Classical Era Music Versus Classical Music


The term “classical music” has become something of  a misnomer, used to describe virtually any music that was not written within the last fifty years. This can be quite misleading, as the term “Classical Music” is actually used to describe a very specific time period in music history. Most importantly, the term refers to stylistic features that are unique to the Classical music era.

#1. Brief (very brief!) history:

The Classical era in music occurred between ~ 1730 and 1820. These dates are inexact, because composers created music that was stylistically classical both before and after these dates. In Europe at the time, art, architecture, dance, and music were all experiencing a fundamental change from the stylistic features of the Baroque period which preceded the Classical period. Many of these changes were inspired by changes in the social, and economic fabric of Western Europe at the time;

#2. Stylistic features:

Music composed in the classical period share many common stylistic traits. Stylistic trends of classical music include cleaner, simpler music, a stark contrast to the intricate ornamentation of the Baroque period, homophonic music (melody over accompanying chords), and increasing dynamic contrast and range. As well, orchestral instrumention became standardized, and instrumental music became increasingly important.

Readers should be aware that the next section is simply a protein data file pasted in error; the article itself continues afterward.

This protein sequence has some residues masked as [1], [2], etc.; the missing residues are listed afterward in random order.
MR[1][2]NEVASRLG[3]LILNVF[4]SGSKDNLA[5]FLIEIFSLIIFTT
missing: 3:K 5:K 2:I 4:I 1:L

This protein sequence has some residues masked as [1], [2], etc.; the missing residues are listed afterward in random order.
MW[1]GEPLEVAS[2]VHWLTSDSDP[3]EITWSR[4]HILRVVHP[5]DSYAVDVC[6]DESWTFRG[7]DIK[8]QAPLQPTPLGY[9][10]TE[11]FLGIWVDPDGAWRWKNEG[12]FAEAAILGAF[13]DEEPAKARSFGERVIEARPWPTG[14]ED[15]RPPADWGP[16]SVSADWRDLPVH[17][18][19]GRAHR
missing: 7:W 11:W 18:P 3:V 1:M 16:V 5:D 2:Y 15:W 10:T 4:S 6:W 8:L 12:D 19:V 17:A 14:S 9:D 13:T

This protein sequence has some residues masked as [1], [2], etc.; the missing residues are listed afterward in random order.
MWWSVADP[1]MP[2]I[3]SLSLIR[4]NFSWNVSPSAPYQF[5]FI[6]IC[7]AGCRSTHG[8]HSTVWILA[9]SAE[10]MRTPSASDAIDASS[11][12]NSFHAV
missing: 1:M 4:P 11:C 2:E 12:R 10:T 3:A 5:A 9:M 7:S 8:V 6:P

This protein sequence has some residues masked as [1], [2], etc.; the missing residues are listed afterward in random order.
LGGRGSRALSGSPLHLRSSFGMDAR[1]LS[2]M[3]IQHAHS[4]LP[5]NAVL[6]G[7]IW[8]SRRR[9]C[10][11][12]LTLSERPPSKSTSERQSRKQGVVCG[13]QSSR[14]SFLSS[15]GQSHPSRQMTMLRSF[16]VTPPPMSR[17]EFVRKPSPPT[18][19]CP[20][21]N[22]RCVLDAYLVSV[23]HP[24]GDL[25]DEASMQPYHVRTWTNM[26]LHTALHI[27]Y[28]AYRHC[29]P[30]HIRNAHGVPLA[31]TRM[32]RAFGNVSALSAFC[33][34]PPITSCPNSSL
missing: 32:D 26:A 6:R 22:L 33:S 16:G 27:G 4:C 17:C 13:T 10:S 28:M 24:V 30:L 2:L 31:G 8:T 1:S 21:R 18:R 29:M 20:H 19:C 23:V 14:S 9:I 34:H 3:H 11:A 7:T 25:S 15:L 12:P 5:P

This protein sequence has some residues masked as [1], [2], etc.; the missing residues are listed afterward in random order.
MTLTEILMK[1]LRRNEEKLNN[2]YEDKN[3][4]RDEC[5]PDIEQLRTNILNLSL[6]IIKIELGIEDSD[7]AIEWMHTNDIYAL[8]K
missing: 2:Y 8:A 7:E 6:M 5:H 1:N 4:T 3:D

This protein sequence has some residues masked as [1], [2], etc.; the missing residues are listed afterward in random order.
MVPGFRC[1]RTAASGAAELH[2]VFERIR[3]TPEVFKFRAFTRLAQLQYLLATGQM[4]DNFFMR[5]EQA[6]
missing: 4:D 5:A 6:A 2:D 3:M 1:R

#3. Notable classical composers:

While there were numerous composers composing wonderful music in the classical period, there are several whose musical works were so notable that they defined the Classical music era.

Haydn: An Austrian composer who was an especially important composer in the areas of symphonic music, and the evolution of the string quartet. He was a very prolific composer, and played an important part in developing the sonata style which became a hallmark of Classical era music.

Mozart: One of the most infamous composers in history, Mozart had a very short life, dying at the age of 35.  Despite his short life, Mozart composed over 600 works, and was most noted for his symphonic music, concertos, and his contributions to opera buffa.

Schubert:Schubert was another short lived composer; he died at the age of 32. He too was prolific, but unlike Mozart and Haydn, the bulk of Schubert’s compositions were vocal works. Of principal importance were his lieder (art songs). Schubert is also a transitional composer; many of his later works began to demonstrate stylistic features found most commonly in Romantic era music.

Beethoven:Probably one of the most famous composers in history, Beethoven is another transitional composer. His early works were heavily influenced by Mozart, but his later works moved towards stylistic trends found in Romantic era music. Most notable, despite losing his hearing beginning at age 26, Beethoven continued to compose, and perform, even when the hearing loss became profound.

Did you learn anything new about Classical era music? Who is your favourite Classical era composer? Tell us in the comments below!


= Calgary Children's Choir